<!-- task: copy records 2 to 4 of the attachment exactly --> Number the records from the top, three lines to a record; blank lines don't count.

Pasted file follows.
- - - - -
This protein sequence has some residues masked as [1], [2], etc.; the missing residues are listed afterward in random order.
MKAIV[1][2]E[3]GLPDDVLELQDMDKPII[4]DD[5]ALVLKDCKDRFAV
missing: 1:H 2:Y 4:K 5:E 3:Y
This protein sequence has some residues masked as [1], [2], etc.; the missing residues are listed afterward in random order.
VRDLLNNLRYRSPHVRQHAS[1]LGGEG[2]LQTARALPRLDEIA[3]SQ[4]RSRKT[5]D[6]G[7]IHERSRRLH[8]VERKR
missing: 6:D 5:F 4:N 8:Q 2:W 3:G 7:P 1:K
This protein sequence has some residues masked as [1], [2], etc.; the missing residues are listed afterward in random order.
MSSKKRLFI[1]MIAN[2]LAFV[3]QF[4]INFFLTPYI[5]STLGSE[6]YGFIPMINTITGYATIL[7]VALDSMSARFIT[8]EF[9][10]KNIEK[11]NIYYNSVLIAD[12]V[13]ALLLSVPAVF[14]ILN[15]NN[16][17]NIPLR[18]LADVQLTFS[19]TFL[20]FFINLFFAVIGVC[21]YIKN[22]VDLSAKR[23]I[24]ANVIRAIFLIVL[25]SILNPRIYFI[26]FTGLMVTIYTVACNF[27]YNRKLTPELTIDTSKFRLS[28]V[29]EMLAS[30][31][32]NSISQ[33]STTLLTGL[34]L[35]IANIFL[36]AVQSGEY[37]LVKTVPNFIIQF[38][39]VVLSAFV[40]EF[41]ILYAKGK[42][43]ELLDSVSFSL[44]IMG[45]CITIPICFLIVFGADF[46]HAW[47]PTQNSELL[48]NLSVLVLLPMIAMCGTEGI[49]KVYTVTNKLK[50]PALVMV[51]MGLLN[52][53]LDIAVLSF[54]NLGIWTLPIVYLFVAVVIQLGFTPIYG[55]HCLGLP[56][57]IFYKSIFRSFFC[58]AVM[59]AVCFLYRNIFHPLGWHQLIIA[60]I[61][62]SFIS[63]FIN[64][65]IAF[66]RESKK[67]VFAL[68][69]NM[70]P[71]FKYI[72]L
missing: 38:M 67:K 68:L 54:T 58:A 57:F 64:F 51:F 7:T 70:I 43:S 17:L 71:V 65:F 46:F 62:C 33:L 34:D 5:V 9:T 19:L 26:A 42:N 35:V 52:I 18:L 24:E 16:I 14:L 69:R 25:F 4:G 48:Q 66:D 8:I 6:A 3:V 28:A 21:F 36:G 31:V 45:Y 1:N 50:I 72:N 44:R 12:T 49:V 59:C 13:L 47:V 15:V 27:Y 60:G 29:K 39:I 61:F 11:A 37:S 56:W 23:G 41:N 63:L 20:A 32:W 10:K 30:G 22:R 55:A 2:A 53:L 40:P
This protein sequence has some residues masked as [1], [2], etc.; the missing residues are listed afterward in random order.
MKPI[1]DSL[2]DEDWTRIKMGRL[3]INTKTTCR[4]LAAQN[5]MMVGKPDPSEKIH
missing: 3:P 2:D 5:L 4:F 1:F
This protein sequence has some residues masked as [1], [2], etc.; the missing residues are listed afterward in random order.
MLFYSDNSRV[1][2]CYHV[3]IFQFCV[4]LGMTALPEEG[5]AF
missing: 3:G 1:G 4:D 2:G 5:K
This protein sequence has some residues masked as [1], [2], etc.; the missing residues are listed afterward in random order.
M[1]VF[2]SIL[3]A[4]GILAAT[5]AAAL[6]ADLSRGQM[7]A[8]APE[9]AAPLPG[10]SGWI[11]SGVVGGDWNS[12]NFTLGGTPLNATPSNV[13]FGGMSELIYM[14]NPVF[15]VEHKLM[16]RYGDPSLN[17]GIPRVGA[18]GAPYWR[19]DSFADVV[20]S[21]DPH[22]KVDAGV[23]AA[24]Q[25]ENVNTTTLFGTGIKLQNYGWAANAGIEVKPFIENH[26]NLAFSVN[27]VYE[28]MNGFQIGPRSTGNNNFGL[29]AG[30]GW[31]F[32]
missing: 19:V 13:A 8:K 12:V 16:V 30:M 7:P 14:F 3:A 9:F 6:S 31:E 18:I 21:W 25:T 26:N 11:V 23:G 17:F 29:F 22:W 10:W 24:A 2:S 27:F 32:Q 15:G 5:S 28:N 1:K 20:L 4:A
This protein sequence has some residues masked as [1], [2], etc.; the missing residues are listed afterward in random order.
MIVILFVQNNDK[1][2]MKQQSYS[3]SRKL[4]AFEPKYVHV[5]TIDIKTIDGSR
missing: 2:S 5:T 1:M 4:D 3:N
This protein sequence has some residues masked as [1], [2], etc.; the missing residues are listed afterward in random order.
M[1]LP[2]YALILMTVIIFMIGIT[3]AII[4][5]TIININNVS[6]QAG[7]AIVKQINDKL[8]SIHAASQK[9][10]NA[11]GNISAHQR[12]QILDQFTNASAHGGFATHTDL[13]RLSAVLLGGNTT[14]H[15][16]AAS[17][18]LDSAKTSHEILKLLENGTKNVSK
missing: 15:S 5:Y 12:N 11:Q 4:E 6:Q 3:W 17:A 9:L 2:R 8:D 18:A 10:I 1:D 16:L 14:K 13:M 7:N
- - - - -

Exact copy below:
This protein sequence has some residues masked as [1], [2], etc.; the missing residues are listed afterward in random order.
VRDLLNNLRYRSPHVRQHAS[1]LGGEG[2]LQTARALPRLDEIA[3]SQ[4]RSRKT[5]D[6]G[7]IHERSRRLH[8]VERKR
missing: 6:D 5:F 4:N 8:Q 2:W 3:G 7:P 1:K
This protein sequence has some residues masked as [1], [2], etc.; the missing residues are listed afterward in random order.
MSSKKRLFI[1]MIAN[2]LAFV[3]QF[4]INFFLTPYI[5]STLGSE[6]YGFIPMINTITGYATIL[7]VALDSMSARFIT[8]EF[9][10]KNIEK[11]NIYYNSVLIAD[12]V[13]ALLLSVPAVF[14]ILN[15]NN[16][17]NIPLR[18]LADVQLTFS[19]TFL[20]FFINLFFAVIGVC[21]YIKN[22]VDLSAKR[23]I[24]ANVIRAIFLIVL[25]SILNPRIYFI[26]FTGLMVTIYTVACNF[27]YNRKLTPELTIDTSKFRLS[28]V[29]EMLAS[30][31][32]NSISQ[33]STTLLTGL[34]L[35]IANIFL[36]AVQSGEY[37]LVKTVPNFIIQF[38][39]VVLSAFV[40]EF[41]ILYAKGK[42][43]ELLDSVSFSL[44]IMG[45]CITIPICFLIVFGADF[46]HAW[47]PTQNSELL[48]NLSVLVLLPMIAMCGTEGI[49]KVYTVTNKLK[50]PALVMV[51]MGLLN[52][53]LDIAVLSF[54]NLGIWTLPIVYLFVAVVIQLGFTPIYG[55]HCLGLP[56][57]IFYKSIFRSFFC[58]AVM[59]AVCFLYRNIFHPLGWHQLIIA[60]I[61][62]SFIS[63]FIN[64][65]IAF[66]RESKK[67]VFAL[68][69]NM[70]P[71]FKYI[72]L
missing: 38:M 67:K 68:L 54:T 58:A 57:F 64:F 51:F 7:T 70:I 43:S 17:L 71:V 65:F 46:F 62:C 33:L 34:D 5:V 9:T 19:L 26:A 42:N 35:V 52:I 18:L 24:E 16:I 14:L 69:R 25:F 4:G 48:Q 66:D 8:I 6:A 3:V 28:A 21:F 36:G 31:V 45:Y 1:N 50:I 72:N 44:R 12:T 49:V 59:C 13:L 47:V 15:V 27:Y 60:G 29:K 39:I 61:F 11:A 37:S 56:W 23:G 41:N 63:L 20:A 32:W 10:K 30:G 22:R 55:A 2:A 53:L 40:P
This protein sequence has some residues masked as [1], [2], etc.; the missing residues are listed afterward in random order.
MKPI[1]DSL[2]DEDWTRIKMGRL[3]INTKTTCR[4]LAAQN[5]MMVGKPDPSEKIH
missing: 3:P 2:D 5:L 4:F 1:F